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Save Your Stored Procedures

By Andy Warren,

Steve and I were manning the community booth at TechEd 2005 when someone stopped by to ask about ideas for keeping a backup copy of their stored procedures in source control. If you've tried the version control in Enterprise Manager you'll know that it's perhaps not the friendliest thing in the world. My first thought was to recommend Bill Wunder's fine utility that will script everything out and check it into VSS. We talked about the options a bit and the user moved on, but I had made a note to see if I couldn't offer a simple solution, one that you could extend or modify easily as needed.

The code below is what I came up with. It almost worked on the first try, I forgot that objects might be owned by a domain user, something in the form "domain\username" and the extra backslash caused it to break. As I usually do, I coded this in VB6 to leverage the intellisense and strong type checking, then converted it to VBScript once I had it working the way I wanted. This particular implementation will script out the non-system stored procedures in all the user created databases, but you could easily modify it to script other objects or to only do one particular database, etc.

The scripting methods of DMO offer a ton of different options, I always like to have the script plus the permissions in one file so I used that. One option I deliberately excluded was the one that puts a header on the file. Using that would cause the header to change each time even though the code might not have changed.

Note that this code does not do anything with source control of any type, it just puts it on disk so you can back it up, check in it to source control, zip and email, whatever solution would make sense for you. The script below will work nicely in a standard job. Let me know if you run into problems or make interesting changes to it!

FolderName = "Z:\SQLDATA\StoredProcedures"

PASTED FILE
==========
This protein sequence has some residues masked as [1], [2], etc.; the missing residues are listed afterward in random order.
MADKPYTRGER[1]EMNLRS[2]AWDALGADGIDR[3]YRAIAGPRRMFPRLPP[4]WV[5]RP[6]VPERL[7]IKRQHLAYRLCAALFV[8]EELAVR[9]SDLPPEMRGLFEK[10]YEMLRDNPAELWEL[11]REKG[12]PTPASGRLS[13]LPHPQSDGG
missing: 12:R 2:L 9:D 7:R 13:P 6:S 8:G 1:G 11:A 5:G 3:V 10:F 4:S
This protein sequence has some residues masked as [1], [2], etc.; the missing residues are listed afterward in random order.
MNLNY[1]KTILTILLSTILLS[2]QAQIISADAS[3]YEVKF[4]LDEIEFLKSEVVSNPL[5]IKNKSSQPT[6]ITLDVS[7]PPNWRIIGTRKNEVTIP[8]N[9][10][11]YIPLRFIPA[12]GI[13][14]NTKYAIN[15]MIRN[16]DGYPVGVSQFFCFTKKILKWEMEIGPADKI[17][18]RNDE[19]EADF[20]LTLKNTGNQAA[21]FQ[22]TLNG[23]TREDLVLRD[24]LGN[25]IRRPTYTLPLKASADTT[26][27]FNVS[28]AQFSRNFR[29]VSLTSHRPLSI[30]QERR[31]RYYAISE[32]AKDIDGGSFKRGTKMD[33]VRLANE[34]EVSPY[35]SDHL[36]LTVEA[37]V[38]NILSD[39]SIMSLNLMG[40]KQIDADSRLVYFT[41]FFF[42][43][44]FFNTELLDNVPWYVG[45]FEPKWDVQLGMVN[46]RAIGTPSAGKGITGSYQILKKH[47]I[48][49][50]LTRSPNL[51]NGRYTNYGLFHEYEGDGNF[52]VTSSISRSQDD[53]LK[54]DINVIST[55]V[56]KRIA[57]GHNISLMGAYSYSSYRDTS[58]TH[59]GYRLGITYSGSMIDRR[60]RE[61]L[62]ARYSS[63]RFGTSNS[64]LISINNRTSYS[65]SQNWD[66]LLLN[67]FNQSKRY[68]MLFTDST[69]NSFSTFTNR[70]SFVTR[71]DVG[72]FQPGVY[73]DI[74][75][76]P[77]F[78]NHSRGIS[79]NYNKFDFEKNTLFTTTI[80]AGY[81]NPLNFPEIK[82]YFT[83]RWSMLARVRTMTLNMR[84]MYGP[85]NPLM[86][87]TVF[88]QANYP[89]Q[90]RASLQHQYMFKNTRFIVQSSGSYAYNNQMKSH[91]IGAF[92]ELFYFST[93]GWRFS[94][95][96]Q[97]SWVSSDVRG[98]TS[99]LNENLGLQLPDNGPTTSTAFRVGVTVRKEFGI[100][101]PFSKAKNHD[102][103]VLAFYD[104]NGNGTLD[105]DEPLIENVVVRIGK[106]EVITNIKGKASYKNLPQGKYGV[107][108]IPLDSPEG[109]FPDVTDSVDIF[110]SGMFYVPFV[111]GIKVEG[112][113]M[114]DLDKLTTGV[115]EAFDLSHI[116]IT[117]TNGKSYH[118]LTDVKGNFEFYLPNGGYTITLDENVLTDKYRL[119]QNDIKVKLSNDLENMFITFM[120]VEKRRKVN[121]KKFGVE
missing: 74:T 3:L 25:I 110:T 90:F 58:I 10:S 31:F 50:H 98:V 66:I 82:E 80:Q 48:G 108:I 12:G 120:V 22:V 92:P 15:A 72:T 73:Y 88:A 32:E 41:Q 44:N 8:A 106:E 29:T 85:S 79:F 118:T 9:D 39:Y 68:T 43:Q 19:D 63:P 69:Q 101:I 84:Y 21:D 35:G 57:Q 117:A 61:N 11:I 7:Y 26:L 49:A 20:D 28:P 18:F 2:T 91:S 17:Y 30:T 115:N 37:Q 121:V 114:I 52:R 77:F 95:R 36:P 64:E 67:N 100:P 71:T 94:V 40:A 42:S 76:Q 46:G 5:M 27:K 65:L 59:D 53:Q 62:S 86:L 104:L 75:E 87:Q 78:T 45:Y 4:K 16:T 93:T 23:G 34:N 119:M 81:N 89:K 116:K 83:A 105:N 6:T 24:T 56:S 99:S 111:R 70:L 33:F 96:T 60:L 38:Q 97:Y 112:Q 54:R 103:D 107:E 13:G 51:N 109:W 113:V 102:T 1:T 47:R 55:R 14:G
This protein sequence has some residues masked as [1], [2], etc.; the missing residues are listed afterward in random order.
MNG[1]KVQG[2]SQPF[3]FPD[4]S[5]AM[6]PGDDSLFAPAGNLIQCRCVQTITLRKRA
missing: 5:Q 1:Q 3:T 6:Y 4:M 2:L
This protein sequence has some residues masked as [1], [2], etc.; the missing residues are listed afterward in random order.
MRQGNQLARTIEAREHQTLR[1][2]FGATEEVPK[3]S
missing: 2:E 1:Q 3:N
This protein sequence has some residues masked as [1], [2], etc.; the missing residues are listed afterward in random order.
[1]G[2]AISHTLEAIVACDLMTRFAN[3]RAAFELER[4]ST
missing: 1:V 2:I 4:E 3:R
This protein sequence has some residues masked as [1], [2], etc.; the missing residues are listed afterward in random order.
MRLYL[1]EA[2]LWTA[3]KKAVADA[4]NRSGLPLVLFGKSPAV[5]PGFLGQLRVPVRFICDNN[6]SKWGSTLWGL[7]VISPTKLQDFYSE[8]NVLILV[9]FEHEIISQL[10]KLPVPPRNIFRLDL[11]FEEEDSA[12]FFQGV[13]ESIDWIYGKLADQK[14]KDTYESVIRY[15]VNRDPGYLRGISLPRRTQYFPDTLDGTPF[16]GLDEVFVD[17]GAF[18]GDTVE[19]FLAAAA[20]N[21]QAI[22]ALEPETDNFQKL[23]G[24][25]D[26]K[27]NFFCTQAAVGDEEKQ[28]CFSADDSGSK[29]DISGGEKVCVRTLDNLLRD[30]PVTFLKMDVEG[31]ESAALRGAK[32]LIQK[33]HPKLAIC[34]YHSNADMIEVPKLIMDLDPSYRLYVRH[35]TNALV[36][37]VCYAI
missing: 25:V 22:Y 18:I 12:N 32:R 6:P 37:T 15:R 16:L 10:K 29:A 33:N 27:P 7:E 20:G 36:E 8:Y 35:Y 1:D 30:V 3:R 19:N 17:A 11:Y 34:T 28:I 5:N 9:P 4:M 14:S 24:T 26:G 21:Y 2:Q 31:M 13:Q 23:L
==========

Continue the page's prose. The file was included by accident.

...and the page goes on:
ServerName = "."
''do this once so we dont have to worry about it later
If Right(FolderName, 1) <> "\" Then
    FolderName = FolderName & "\"
End If
'we'll use this a few times
Set oFSO = CreateObject("Scripting.FileSystemObject")
'make sure this container folder exists
If oFSO.FolderExists(FolderName) = False Then
    oFSO.CreateFolder UCase(FolderName)
End If
'connect to the server instance using trusted credentials so we dont have password stored in a file and we dont have
'to worry about password changes breaking anything
Set oServer = CreateObject("SQLDMO.SQLServer")
With oServer
    .LoginSecure = True
    .Connect ServerName
End With
'loop through all databases and excluding those in the EXCLUDE_LIST above, script out all the stored procedures.
'You could easily change this to read from a table or to let you pass in a different list.
For Each oDB In oServer.Databases
    If InStr(1, EXCLUDE_LIST, ucase(oDB.Name)) = 0 Then
        'each db will get a folder in the main folder (FolderName) that will act as a container for the backup
        'folders we'll create each time we run this
        dbFolder = FolderName & UCase(oDB.Name) & "\"
        If oFSO.FolderExists(dbFolder) = False Then
            oFSO.CreateFolder dbFolder
        End If
        'script out all the non-system procs
        For Each oProc In oDB.StoredProcedures
            If oProc.SystemObject = False Then
  ''262150= SQLDMOScript_ObjectPermissions + SQLDMOScript_PrimaryObject + SQLDMOScript_OwnerQualify
                oProc.Script  262150,  dbFolder & "\" & replace(oProc.Owner, "\", "-") & "_" & replace(oProc.Name, "\", "-") & ".sql"
            End If
    End If
'close it all out
Set oServer = Nothing
Set oFSO = Nothing
Total article views: 12671 | Views in the last 30 days: 2
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